BaseJump Socket 352

Below are:

- the definitions of the padring for the BaseJump 352-pin Open Source Socket (BaseJump Socket 352) interface.
- an open source substrate for a BGA substrate that adheres to BaseJump Socket 352

Back to main BaseJump page.

Padring

Often times VLSI chips have a metal stack that is lower resistance in one direction than another. You should align the low resistance direction so that it connects to the sides of the pad ring, as they have more connections to core Vdd/Vss. We place outputs on the top/bottom of the padring, and allocate more I/O Vdd/Vss to these sides. Separating inputs and outputs reduces noise on inputs.

The markers indicate which part of the pad out you would keep for each size of die (e.g. 3x3,4x4,5x5). For smaller die, some bond wires will not be attached. The ball out of the package is fixed and cannot be changed.

If you do repurpose the package and have not designed a package before, we suggest you keep the BaseJump Socket Interface (pad ring arrangement) we have on the diagram, and maintain the direction and type of the pin (i.e. input, output, core Vdd, core Vss, I/O Vdd, I/O Vss), and also try to assign similar purposes to each pin.




Your I/Os should have the same position relative to the middle of the side, but depending on die size, will be further or closer to the center of the die.
Verilog macros for the package and pad ring are given here. Other helpful files can be found in the bsg_packaging repo.

Here is the geometry information for the package substrate and padring bondwires.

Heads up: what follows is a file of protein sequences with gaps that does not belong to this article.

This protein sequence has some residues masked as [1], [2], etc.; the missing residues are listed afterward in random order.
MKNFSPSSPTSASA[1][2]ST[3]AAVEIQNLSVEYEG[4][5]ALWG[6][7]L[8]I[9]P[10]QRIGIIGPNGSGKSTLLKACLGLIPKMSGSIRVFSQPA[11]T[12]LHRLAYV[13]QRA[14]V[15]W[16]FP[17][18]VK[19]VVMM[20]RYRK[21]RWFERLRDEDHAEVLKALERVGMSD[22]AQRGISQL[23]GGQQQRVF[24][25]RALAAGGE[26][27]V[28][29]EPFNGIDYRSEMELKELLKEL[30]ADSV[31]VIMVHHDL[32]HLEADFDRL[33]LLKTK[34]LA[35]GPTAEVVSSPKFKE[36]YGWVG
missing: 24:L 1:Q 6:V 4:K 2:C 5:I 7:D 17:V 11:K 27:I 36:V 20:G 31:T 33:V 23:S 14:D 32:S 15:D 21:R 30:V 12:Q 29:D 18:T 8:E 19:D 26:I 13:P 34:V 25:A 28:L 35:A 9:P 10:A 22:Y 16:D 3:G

This the exact data we send to our bond house to assemble the chips onto the substrate. Bond wire lengths and bond angles are for a 5x5 die.

For historical use, or for package modeling:
These are the input specification we gave the substrate designer.
These are the output geometrical specs given back to us by the substrate designer.

BaseJump Socket 352 Ball Grid Array (BGA) Package Substrate

To use your silicon, you need a package. High-performance packages are in short supply in academia; typically people ar e relegated to using low-performance PGA, QFP or QFN packages.

To support BaseJump Socket, we created a wirebond Ball Grid Array (BGA) package that can be broadly used. It has special features that allow it to be adopted across many different chip designs.

It is suitable for chips between 3x3 mm and 6x6 mm but is most optimized for 4x4 mm and 5x5mm. You can provide our package geometry file and your bondpad coordinates to your wirebonding house, and they will tell you if it is bondable.

Traces are length-matched and impedance controlled, there is a section for PLL, and separate voltage rails for I/O and Core VDD. Although mostly re-purposable, signal wires have special capabilities (e.g. clock, pll, jtag, flow control credits) that you can take advantage of if you do assignment correctly. High-speed 100-ohm differential pairs are provided for clocks or other purposes. We can provide advice for you on how to assign your signals, just email.

Bond Wires Balls
Connections to Substrate Bond Pads that go to individual balls 144 144
Connections to BGA internal VDD, I/O VDD, VSS and I/O VSS Planes/Rings 188 39, 41, 40, 88
Total 332352







NOTE: Image of bottom side on right is a "top-down" x-ray style view, and is reversed with regard to the actual photo on the right.

Example: BSG Ten, a 10-core manycore RISC-V chip